Boeing has fired CEO Dennis Muilenburg after repeatedly failing to contain the fallout from two deadly crashes that halted the production of its best-selling aircraft and blackened its image with airlines and regulators.
Boeing – beset by one blow after another after the two air disasters – dropped Muilenburg because it turned more and more apparent that he was making little headway fixing a crisis that has cost it $9 billion, harm suppliers and airlines and now warns to cut the pace of U.S. economic growth.
Chairman David Calhoun, a former General Electric executive who has been on the Boeing committee since 2009, will take over as CEO and president, effective from January 13, Boeing stated. Until then, Chief Financial Officer Greg Smith will operate the world’s largest plane manufacturer.
Boeing shares, which have dropped over 20% over the past nine months, closed up 2.9%.
The 737 MAX has been grounded since March after two accidents in Indonesia, and Ethiopia killed 346 people within five months.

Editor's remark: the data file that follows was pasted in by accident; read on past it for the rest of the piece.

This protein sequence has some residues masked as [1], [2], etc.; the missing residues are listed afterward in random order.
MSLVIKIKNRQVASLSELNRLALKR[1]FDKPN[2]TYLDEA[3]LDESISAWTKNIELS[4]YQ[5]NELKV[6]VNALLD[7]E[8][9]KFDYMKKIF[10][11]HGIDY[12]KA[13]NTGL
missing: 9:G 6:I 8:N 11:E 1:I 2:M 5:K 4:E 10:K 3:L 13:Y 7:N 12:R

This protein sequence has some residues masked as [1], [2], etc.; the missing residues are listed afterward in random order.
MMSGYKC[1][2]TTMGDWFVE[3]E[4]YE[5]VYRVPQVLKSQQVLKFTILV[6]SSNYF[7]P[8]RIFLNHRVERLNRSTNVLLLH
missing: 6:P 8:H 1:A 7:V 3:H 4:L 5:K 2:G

Boeing is struggling to fix ties with the U.S. and international regulators it needs to win over to get the plane back in the air.
After keeping assembly lines open and storing 400 jetliners to be ready for a return to flight, Boeing recognized this month it would not be capable of attaining its target of flying this year and introduced it would stop 737 MAX production in January.
Boeing, on Monday, stated deliveries from 737 suppliers will be suspended for a month beginning mid-January, adding that it was unsure when production would restart.
Economists estimate that will decrease overall U.S. economic growth by half a percentage point.